Following two days of deliberation the jury foreman notified the judge that they were "hopelessly deadlocked." The jury was brought back into court and given the charge recommended by this court in United States v. Silvern, 484 F.2d 879 (7th Cir. 1973). The jury deliberated a few hours thereafter and returned a verdict of guilty as to both defendants on Count I and a verdict of not guilty as to both defendants on the remaining counts. After the court entered judgment on the verdicts, both defendants moved for a judgment of acquittal on Count I notwithstanding the verdict. The court entered a judgment of acquittal on Count I, giving as the reason for its action that the evidence on Count I was neither more credible nor more probative than the evidence on the other counts.


The government seeks to appeal pursuant to 18 U.S.C. § 3731.*fn1 The defendants argue that the Double Jeopardy clause's aim of protecting the integrity of a final judgment renders the judgment entered in this case binding and non-reviewable, and asks that the appeal be dismissed.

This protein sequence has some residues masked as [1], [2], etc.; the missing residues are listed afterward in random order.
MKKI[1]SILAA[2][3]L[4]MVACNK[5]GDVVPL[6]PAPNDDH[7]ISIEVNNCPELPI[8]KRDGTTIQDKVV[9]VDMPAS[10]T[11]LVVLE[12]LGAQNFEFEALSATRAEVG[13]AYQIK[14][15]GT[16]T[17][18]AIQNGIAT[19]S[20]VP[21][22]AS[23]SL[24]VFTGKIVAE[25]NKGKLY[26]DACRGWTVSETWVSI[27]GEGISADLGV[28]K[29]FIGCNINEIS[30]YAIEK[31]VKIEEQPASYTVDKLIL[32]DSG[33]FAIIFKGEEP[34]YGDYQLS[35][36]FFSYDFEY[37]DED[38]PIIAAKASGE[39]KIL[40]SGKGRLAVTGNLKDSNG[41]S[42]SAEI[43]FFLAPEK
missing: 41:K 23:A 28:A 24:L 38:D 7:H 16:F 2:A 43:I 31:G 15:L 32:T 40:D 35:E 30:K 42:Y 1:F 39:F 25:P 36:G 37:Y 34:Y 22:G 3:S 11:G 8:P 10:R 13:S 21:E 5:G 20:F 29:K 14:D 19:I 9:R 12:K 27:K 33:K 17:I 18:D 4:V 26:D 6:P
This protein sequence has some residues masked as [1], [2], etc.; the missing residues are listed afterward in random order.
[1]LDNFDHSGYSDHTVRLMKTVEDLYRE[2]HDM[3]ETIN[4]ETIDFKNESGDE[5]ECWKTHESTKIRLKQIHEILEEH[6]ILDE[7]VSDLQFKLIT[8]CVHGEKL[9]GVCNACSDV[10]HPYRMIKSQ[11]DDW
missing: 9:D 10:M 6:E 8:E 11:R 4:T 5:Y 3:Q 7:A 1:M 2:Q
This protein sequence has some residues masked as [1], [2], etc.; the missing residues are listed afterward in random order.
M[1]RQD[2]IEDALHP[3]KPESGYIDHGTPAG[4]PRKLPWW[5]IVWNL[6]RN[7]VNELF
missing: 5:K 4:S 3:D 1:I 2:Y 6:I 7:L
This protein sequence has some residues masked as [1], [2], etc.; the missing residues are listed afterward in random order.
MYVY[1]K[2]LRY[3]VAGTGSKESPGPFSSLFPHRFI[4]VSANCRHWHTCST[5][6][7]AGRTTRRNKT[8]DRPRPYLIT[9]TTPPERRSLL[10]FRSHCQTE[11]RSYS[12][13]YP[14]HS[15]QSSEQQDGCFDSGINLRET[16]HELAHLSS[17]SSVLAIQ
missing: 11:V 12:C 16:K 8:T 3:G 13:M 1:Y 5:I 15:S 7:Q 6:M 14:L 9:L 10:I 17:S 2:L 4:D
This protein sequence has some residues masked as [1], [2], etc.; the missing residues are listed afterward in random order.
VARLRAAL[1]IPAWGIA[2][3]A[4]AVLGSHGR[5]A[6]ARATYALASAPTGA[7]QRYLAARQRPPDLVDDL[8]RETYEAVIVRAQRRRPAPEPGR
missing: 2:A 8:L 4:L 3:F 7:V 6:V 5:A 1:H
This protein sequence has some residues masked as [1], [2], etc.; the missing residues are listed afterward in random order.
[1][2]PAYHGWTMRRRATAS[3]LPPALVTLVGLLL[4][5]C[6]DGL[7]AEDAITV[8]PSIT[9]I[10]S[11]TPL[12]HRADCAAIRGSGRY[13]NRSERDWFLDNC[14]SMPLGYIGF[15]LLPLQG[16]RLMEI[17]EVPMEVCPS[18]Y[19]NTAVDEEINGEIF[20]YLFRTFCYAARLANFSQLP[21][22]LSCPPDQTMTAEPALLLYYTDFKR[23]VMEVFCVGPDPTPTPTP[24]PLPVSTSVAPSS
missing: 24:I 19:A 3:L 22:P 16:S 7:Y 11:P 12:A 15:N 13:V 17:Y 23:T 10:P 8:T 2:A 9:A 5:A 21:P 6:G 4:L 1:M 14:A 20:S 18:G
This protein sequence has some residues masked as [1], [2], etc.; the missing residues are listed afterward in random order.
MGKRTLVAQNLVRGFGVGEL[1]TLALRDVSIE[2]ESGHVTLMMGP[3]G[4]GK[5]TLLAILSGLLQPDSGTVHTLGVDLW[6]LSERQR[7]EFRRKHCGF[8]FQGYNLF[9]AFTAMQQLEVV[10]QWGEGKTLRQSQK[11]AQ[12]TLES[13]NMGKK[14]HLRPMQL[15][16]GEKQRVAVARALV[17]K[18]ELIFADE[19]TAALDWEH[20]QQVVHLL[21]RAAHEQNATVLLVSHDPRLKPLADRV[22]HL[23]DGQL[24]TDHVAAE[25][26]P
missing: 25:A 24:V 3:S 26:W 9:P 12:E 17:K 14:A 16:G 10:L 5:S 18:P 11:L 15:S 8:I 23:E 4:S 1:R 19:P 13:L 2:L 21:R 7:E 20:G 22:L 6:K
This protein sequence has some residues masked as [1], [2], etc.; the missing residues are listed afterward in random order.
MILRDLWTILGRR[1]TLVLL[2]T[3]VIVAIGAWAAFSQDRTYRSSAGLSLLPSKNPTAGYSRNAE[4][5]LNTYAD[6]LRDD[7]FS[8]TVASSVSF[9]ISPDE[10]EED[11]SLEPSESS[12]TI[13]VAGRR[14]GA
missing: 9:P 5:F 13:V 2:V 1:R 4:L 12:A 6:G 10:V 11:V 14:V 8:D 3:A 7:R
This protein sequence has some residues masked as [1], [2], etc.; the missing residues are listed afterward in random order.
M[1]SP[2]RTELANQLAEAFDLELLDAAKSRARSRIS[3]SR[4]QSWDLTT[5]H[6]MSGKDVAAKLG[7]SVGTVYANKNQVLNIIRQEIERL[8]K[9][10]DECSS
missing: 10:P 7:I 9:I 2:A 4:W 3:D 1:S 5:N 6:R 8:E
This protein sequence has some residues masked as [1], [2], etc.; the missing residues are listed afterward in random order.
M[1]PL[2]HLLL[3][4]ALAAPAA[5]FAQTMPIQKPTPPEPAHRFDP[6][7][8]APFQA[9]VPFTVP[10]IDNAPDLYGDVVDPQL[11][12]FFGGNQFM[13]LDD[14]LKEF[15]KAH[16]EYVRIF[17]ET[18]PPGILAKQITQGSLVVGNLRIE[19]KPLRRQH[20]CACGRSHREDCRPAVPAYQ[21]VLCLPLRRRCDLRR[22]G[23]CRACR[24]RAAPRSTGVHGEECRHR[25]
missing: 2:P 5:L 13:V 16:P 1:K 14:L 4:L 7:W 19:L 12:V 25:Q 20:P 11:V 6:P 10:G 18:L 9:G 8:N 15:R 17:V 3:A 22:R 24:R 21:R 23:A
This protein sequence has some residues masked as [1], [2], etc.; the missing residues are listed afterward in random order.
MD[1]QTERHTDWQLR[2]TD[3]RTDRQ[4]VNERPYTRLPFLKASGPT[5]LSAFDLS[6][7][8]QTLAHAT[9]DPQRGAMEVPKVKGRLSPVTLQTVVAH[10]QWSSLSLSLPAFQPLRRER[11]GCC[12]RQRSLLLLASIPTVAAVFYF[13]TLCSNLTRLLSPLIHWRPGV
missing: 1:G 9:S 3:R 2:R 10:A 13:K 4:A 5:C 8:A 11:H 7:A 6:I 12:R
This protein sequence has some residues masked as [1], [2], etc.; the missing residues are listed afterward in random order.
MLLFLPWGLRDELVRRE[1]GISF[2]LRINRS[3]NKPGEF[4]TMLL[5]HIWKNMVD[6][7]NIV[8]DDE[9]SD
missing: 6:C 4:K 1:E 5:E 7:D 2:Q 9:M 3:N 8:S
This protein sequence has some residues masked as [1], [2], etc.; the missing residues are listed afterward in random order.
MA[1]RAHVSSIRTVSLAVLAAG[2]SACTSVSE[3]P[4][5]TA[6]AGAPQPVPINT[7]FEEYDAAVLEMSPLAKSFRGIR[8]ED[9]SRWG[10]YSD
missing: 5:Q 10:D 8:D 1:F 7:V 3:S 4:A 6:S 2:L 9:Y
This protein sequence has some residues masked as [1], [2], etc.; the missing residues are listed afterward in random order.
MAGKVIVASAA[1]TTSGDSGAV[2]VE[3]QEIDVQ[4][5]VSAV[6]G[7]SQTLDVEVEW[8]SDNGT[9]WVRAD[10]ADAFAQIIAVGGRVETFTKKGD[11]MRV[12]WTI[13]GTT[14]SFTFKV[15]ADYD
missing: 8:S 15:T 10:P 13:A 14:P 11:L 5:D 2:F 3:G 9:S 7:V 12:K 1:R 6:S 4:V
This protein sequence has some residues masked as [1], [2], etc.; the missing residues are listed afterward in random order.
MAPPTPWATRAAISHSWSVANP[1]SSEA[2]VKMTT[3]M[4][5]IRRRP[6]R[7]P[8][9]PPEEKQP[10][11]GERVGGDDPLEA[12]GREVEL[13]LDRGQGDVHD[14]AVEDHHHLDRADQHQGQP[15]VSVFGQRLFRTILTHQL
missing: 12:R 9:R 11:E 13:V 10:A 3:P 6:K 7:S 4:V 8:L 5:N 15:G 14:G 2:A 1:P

It has long been the rule that the government cannot appeal in a criminal case without express congressional authorization. In United States v. Wilson, 420 U.S. 332, 95 S. Ct. 1013, 43 L. Ed. 2d 232 (1975), the Supreme Court traced the uneven course of the statutory authority until 1970 when Congress amended the Criminal Appeals Act, and found that when Congress enacted § 3731, it "intended to remove all statutory barriers to Government appeals and to allow appeals whenever the Constitution would permit." 420 U.S. at 337, 95 S. Ct. at 1019. Therefore, unless barred by the Double Jeopardy clause, the appeal here by the government from the judgment of acquittal is authorized by § 3731.